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When I opened Yes in Christ: Wesleyan Reflections on Gospel, Mission, and Culture by Howard Snyder, my expectations were high. I hoped to read a collection of insightful, reflective, challenging, fresh articles grounded in John Wesley’s thought and practice and conversant with the issues of today’s Church. I was not disappointed!

Snyder’s collection of articles, some new and some revised, provide “food for thought” unlike anything I have read in a long time. Like some of you, I underline and write in the margins as I am challenged or struck by a particular thought or way in which a thought is presented. My pen was kept busy as I read. Within a single page, as Snyder presented some of the personal characteristics or historical circumstances that “lifted Wesley’s vision,” I noted 14 different issues: that page alone was worth the price of the book.

BOOK_YesInChristWhen Snyder identified “eight Wesleyan themes” that help to provide a lens through which to view the world, I was simultaneously elated and left wishing that he had given even more time and space to the elaboration of these themes. For example, Snyder, addressing the “lens of Scripture,” writes: “Wesley viewed and used Scripture in a particular way. The Bible is the authoritative narrative of salvation. It is not primarily a compendium of doctrine but the story of creation, sin, and redemption through Jesus Christ” [19]. This soteriological focus reiterates so clearly the Church of the Nazarene’s own article of faith regarding Scripture when we affirm that the Scriptures inerrant reveal “the will of God concerning us in all things necessary to our salvation” [Article #4]. Snyder helps us to see again that our foundational understanding of the Bible as the book, which tells us the story of redemption, is acutely Wesleyan and must not be jettisoned for other views that focus on history, science, archeology, astronomy, or some other ancillary lens.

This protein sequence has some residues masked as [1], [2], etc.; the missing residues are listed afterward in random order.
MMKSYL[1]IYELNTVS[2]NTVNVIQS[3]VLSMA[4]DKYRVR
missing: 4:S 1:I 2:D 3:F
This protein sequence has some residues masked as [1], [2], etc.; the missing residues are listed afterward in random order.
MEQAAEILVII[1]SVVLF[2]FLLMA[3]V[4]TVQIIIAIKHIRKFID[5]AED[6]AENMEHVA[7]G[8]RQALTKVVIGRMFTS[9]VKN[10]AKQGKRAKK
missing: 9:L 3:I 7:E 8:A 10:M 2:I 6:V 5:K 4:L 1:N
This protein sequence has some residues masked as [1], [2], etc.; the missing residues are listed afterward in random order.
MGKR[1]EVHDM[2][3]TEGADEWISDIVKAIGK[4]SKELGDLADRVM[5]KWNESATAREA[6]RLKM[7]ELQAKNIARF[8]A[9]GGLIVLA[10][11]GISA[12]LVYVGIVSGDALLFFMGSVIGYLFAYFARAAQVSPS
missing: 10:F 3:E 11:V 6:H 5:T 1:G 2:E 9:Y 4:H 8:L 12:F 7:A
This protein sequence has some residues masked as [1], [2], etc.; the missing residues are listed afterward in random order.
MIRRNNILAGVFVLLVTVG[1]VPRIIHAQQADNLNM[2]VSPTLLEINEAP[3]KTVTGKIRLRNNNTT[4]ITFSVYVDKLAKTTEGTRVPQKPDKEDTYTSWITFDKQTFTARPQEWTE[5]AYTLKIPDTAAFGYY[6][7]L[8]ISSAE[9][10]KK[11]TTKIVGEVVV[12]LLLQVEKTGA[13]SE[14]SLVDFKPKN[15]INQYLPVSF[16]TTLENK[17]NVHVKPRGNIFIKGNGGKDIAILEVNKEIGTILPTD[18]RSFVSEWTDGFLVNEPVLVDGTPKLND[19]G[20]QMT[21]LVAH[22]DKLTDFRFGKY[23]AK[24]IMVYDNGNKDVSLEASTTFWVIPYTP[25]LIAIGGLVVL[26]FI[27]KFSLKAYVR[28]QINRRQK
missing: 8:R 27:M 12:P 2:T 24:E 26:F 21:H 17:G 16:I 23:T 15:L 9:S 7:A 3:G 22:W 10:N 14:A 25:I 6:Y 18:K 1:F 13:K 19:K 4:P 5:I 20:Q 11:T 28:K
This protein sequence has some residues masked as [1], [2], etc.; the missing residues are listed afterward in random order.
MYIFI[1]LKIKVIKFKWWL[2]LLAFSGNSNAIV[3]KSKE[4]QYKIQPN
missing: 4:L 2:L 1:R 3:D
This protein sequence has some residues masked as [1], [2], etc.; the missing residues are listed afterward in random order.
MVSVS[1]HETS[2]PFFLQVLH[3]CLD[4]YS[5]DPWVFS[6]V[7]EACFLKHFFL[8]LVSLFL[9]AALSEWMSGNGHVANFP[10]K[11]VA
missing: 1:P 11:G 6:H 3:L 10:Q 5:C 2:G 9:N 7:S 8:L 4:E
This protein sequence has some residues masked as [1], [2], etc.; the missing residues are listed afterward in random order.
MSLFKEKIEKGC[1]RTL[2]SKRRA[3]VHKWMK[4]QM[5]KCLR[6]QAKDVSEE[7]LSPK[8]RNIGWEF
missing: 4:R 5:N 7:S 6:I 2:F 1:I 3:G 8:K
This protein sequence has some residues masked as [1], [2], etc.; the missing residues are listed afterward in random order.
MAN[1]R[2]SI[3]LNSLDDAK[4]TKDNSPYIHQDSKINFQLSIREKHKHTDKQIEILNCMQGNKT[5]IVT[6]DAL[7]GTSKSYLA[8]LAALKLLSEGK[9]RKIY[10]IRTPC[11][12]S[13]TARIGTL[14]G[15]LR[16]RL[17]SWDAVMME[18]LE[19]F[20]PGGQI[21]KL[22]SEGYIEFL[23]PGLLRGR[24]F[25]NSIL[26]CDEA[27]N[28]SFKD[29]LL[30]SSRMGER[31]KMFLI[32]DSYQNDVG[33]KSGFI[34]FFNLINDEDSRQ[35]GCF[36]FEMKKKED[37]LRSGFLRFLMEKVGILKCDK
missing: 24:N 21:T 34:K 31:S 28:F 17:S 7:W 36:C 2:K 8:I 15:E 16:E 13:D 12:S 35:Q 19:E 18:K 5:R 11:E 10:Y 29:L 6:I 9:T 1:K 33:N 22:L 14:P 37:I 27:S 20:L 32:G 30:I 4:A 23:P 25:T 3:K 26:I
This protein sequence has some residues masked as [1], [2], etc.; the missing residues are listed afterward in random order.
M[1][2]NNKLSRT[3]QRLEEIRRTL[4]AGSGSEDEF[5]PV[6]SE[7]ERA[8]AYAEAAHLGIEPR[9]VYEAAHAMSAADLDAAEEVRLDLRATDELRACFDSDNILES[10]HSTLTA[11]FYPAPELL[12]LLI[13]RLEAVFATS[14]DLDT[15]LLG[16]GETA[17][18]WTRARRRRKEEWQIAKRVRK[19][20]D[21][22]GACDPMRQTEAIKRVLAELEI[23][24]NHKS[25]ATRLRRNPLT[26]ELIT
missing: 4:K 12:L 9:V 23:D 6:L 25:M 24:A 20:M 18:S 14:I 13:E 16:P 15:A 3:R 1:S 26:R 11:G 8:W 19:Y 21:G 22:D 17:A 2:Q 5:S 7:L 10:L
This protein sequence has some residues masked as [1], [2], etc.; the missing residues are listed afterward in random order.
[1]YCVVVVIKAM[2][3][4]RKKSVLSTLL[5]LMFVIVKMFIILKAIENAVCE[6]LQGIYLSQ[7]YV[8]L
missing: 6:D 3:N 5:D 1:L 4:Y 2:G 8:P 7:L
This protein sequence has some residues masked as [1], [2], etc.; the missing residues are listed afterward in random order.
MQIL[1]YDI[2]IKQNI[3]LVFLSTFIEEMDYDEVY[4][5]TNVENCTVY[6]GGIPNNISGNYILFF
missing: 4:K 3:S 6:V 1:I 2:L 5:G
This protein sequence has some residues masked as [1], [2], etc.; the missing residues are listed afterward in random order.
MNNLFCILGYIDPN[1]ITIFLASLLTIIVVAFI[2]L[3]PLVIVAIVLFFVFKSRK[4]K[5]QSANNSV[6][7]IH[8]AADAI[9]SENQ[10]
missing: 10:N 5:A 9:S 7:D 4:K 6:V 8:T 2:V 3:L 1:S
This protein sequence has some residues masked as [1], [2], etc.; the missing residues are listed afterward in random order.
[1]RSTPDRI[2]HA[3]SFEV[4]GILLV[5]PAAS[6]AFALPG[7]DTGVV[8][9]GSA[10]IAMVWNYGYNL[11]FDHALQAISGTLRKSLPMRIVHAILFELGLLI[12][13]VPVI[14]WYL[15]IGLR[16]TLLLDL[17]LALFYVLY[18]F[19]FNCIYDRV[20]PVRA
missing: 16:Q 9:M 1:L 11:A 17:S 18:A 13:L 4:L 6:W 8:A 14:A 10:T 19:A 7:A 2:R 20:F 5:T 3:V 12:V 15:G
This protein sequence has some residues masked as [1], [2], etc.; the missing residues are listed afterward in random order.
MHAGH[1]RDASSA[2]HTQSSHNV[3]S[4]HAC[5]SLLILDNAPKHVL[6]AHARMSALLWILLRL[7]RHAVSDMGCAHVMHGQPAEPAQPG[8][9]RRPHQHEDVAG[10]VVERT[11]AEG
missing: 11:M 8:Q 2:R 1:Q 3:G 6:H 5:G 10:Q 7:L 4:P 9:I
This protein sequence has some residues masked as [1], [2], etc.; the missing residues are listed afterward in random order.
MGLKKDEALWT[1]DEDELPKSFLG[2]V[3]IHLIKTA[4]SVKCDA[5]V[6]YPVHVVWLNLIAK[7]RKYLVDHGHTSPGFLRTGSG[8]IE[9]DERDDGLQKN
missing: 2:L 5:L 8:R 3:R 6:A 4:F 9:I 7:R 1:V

Another captivating part of Snyder’s methodology is his push against one of the classic conclusions from Wesleyan studies. Decades ago, Albert Outler, legendary Wesleyan scholar, coined a phrase to summarize the way Wesley approached theology and the sources for said theology: the “Wesleyan quadrilateral” was born. The primacy of the place of Scripture was affirmed with secondary placement given to tradition, reason, and experience. Snyder offers an additional “source”—creation—and therefore, offers a “pentalateral” [50ff]. Judge for yourself whether an additional place for “creation” is necessary or can be assumed in some hybrid of reason and experience; regardless, the conversation is intriguing in the historical milieu concerning the stewardship of creation.

Additionally, Snyder helped me to see more clearly something that I already knew but had not understood or articulated so precisely in regard to mission and evangelism: Snyder writes: “The first word in evangelistic witness is not bad news but good news: Not, ‘You are a sinner,’ but ‘You bear God’s image.’ Evangelism starts with good news” [75]. I believe that what Wesley’s predecessors in the Reformation said is true—in order to hear the good news of God’s provision of salvation, you have to first hear the bad news of sin and brokenness. Snyder reminds me that even being able to hear the bad news requires the preceding or prevenient graciousness of God—good news, which makes the ultimate “good news” even better!

BRAD ESTEP serves as senior pastor of Kansas City First Church of the Nazarene

 

 

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#1 Charlene Shelley 2013-08-22 21:06
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